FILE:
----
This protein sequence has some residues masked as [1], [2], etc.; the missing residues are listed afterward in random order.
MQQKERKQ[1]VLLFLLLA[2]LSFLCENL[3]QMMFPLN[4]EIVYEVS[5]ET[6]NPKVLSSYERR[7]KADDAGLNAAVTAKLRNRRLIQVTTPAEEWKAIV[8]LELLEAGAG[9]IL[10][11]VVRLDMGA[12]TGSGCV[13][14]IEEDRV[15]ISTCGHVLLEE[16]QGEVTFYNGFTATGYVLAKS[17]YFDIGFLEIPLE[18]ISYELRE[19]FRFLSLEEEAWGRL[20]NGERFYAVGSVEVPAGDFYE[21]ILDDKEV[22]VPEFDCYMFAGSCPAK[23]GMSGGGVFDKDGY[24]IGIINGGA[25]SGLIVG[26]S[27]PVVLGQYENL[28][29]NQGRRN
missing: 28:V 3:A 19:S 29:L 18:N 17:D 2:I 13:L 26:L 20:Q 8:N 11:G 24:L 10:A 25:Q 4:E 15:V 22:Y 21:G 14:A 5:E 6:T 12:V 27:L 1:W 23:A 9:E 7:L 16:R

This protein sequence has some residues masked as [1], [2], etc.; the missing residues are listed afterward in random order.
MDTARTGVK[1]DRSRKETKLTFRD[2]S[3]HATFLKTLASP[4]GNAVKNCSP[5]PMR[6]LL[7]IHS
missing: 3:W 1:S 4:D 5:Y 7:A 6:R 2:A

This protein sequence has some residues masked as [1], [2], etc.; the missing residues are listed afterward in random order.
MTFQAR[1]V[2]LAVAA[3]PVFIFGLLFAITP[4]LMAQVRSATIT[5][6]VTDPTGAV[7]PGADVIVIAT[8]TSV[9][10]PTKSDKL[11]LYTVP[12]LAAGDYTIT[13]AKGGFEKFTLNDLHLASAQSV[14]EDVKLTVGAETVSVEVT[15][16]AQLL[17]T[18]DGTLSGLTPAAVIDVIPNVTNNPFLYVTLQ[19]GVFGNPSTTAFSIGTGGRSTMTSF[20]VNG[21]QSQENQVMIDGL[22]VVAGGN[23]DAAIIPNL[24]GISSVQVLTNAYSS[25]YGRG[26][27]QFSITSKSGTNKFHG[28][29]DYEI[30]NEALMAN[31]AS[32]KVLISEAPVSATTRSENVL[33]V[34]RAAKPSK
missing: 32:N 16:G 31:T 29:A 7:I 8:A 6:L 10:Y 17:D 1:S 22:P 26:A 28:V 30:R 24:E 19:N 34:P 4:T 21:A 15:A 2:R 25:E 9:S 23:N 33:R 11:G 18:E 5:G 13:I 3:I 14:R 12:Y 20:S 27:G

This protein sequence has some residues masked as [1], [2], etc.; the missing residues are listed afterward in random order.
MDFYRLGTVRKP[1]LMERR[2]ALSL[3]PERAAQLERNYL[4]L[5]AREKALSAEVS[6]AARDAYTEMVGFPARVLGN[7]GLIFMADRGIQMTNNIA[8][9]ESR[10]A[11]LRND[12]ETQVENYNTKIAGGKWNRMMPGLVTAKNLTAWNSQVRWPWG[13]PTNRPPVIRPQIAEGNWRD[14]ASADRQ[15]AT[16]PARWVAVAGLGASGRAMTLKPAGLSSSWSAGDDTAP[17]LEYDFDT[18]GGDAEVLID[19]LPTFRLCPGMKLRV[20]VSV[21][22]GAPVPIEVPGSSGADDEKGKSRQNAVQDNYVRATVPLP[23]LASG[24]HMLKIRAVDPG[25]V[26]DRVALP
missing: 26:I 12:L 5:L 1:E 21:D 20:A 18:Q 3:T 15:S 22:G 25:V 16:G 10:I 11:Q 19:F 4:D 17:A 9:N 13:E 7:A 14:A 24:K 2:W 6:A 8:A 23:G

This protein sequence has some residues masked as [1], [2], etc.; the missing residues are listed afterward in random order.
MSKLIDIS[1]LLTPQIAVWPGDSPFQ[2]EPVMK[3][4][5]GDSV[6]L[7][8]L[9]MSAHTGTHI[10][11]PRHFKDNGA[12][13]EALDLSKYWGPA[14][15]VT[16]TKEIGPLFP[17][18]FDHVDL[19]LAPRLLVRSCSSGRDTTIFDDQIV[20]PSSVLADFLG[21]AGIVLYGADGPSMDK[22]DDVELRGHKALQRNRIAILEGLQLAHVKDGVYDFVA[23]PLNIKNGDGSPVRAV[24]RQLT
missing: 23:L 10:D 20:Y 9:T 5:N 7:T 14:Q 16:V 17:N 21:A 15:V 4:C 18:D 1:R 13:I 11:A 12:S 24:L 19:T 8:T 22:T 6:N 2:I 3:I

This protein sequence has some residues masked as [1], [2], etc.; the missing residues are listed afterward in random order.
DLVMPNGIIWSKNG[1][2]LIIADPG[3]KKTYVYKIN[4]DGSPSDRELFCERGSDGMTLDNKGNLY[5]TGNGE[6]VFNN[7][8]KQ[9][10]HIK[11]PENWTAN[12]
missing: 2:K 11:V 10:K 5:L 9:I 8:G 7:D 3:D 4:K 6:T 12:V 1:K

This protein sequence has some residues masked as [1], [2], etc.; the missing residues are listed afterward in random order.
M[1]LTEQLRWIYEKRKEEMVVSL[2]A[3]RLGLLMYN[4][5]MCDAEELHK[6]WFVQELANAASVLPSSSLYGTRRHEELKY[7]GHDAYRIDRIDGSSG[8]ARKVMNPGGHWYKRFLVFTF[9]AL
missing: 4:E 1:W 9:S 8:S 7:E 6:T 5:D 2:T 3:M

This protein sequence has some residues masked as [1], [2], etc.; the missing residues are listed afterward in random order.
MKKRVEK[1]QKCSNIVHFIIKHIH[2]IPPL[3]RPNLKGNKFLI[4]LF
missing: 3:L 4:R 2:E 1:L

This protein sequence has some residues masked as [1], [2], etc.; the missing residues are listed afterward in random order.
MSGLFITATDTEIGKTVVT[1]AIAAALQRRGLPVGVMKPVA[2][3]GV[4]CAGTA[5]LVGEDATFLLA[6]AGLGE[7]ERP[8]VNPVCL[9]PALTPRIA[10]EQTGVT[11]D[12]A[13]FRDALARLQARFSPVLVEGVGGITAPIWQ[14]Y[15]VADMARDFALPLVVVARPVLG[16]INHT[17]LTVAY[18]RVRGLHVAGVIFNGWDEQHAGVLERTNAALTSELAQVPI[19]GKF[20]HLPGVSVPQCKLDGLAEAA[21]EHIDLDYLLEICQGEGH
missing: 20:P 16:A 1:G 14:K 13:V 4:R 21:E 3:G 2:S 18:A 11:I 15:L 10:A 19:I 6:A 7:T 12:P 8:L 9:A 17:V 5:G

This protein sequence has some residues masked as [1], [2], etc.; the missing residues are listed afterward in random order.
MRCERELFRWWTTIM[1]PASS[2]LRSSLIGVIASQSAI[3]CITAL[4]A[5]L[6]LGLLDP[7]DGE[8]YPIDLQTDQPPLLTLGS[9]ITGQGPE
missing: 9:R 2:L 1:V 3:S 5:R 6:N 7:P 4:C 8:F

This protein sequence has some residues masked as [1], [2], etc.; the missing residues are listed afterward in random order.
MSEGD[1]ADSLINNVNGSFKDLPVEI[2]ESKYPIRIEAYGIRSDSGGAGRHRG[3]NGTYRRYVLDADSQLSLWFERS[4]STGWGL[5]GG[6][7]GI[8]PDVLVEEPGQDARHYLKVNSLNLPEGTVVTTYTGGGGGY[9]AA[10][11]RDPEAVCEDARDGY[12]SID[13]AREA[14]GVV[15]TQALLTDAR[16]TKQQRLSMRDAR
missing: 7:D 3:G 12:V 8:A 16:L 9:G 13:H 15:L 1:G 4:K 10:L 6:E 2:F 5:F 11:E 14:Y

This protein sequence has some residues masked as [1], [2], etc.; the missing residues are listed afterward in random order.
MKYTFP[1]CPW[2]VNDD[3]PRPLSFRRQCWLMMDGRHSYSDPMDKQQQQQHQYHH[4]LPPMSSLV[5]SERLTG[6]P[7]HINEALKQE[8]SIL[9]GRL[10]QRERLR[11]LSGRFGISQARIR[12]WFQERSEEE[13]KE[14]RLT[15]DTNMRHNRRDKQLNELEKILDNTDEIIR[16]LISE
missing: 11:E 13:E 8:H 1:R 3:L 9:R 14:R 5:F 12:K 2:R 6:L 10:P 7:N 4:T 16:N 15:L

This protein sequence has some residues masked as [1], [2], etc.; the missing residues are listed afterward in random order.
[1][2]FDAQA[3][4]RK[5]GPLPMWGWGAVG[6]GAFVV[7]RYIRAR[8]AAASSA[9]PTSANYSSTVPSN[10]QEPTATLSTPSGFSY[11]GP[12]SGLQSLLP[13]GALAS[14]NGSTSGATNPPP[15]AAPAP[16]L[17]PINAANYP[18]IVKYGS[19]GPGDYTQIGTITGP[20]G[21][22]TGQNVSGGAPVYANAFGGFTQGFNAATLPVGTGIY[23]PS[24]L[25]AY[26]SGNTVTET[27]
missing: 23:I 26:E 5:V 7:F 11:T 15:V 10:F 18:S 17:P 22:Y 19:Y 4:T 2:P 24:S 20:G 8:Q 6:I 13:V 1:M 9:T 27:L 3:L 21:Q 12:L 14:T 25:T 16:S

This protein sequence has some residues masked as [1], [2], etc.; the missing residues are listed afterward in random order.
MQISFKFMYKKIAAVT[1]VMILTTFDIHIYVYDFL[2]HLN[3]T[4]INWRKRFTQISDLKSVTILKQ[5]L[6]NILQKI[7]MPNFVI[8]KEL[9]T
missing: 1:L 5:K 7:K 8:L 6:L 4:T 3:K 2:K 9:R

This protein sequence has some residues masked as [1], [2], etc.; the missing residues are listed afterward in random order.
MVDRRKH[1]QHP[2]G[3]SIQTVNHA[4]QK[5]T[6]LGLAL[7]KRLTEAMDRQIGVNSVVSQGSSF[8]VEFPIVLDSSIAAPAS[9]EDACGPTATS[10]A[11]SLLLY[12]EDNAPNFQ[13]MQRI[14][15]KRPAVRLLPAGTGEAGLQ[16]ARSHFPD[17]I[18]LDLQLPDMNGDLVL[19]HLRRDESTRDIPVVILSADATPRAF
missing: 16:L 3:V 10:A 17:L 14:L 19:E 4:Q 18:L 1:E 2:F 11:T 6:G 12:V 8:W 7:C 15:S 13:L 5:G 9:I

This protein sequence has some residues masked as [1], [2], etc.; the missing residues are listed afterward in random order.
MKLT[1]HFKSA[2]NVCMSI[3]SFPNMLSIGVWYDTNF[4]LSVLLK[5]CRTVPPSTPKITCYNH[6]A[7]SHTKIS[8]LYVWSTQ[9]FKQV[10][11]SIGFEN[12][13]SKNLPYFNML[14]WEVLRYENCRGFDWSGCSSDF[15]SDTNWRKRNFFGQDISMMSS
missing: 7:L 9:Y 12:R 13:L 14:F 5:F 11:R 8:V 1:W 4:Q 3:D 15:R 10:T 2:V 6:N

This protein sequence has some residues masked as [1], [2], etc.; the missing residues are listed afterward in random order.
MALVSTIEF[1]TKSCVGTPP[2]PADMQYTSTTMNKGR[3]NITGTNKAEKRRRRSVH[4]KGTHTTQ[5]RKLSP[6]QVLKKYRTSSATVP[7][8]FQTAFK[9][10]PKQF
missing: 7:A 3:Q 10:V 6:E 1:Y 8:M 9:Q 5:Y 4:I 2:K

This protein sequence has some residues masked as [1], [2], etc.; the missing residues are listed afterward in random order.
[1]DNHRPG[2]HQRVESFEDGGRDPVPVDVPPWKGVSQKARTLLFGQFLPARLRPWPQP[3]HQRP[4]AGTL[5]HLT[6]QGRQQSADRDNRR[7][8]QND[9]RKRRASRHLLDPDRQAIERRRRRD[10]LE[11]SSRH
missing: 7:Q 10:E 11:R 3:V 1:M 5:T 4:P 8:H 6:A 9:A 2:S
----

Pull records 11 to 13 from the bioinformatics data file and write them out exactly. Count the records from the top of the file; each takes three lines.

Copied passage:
This protein sequence has some residues masked as [1], [2], etc.; the missing residues are listed afterward in random order.
MSEGD[1]ADSLINNVNGSFKDLPVEI[2]ESKYPIRIEAYGIRSDSGGAGRHRG[3]NGTYRRYVLDADSQLSLWFERS[4]STGWGL[5]GG[6][7]GI[8]PDVLVEEPGQDARHYLKVNSLNLPEGTVVTTYTGGGGGY[9]AA[10][11]RDPEAVCEDARDGY[12]SID[13]AREA[14]GVV[15]TQALLTDAR[16]TKQQRLSMRDAR
missing: 7:D 3:G 12:V 8:A 16:L 9:G 13:H 15:L 1:G 4:K 10:L 6:E 2:F 5:F 11:E 14:Y

This protein sequence has some residues masked as [1], [2], etc.; the missing residues are listed afterward in random order.
MKYTFP[1]CPW[2]VNDD[3]PRPLSFRRQCWLMMDGRHSYSDPMDKQQQQQHQYHH[4]LPPMSSLV[5]SERLTG[6]P[7]HINEALKQE[8]SIL[9]GRL[10]QRERLR[11]LSGRFGISQARIR[12]WFQERSEEE[13]KE[14]RLT[15]DTNMRHNRRDKQLNELEKILDNTDEIIR[16]LISE
missing: 11:E 13:E 8:H 1:R 3:L 9:R 14:R 5:F 12:K 2:R 6:L 10:P 7:N 4:T 16:N 15:L

This protein sequence has some residues masked as [1], [2], etc.; the missing residues are listed afterward in random order.
[1][2]FDAQA[3][4]RK[5]GPLPMWGWGAVG[6]GAFVV[7]RYIRAR[8]AAASSA[9]PTSANYSSTVPSN[10]QEPTATLSTPSGFSY[11]GP[12]SGLQSLLP[13]GALAS[14]NGSTSGATNPPP[15]AAPAP[16]L[17]PINAANYP[18]IVKYGS[19]GPGDYTQIGTITGP[20]G[21][22]TGQNVSGGAPVYANAFGGFTQGFNAATLPVGTGIY[23]PS[24]L[25]AY[26]SGNTVTET[27]
missing: 23:I 26:E 5:V 7:F 11:T 15:V 10:F 18:S 17:P 22:Y 19:Y 4:T 2:P 24:S 20:G 8:Q 6:I 13:V 1:M 9:T 27:L 3:L 21:Q 12:L 14:T 25:T 16:S